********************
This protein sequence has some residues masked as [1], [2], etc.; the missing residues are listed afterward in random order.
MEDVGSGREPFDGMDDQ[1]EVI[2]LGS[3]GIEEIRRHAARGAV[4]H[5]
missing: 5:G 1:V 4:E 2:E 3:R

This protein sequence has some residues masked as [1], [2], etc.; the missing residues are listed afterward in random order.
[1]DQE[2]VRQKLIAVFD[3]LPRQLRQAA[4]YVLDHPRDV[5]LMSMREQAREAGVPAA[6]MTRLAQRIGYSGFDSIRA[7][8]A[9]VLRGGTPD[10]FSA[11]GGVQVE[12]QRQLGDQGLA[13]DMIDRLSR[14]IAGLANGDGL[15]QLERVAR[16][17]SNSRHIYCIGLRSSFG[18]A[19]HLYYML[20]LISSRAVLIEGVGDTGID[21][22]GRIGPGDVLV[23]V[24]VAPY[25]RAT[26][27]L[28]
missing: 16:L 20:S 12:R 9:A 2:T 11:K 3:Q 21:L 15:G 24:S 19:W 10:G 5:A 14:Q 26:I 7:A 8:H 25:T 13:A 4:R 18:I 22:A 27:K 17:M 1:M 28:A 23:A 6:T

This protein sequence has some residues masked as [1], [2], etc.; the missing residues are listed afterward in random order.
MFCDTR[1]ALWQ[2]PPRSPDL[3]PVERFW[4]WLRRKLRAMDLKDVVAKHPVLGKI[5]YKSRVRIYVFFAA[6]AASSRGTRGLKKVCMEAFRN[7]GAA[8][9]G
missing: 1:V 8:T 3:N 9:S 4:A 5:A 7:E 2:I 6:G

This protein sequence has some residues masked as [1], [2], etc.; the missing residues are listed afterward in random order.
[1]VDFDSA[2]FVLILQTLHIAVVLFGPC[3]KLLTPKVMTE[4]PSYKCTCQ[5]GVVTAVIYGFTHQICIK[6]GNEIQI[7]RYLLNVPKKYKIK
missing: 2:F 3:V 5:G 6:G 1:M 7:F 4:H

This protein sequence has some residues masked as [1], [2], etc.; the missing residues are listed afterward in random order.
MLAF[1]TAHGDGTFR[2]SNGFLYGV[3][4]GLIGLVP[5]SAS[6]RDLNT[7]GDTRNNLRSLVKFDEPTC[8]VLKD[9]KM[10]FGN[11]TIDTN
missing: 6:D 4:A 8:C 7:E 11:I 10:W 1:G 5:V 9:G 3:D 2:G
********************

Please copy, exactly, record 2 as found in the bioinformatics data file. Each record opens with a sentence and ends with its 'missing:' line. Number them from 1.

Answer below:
This protein sequence has some residues masked as [1], [2], etc.; the missing residues are listed afterward in random order.
[1]DQE[2]VRQKLIAVFD[3]LPRQLRQAA[4]YVLDHPRDV[5]LMSMREQAREAGVPAA[6]MTRLAQRIGYSGFDSIRA[7][8]A[9]VLRGGTPD[10]FSA[11]GGVQVE[12]QRQLGDQGLA[13]DMIDRLSR[14]IAGLANGDGL[15]QLERVAR[16][17]SNSRHIYCIGLRSSFG[18]A[19]HLYYML[20]LISSRAVLIEGVGDTGID[21][22]GRIGPGDVLV[23]V[24]VAPY[25]RAT[26][27]L[28]
missing: 16:L 20:S 12:R 9:A 2:T 11:K 3:Q 21:L 15:G 24:S 19:W 10:G 5:A 14:Q 26:I 7:A 8:H 25:T 13:A 4:R 18:I 22:A 27:K 17:M 1:M 28:A 23:A 6:T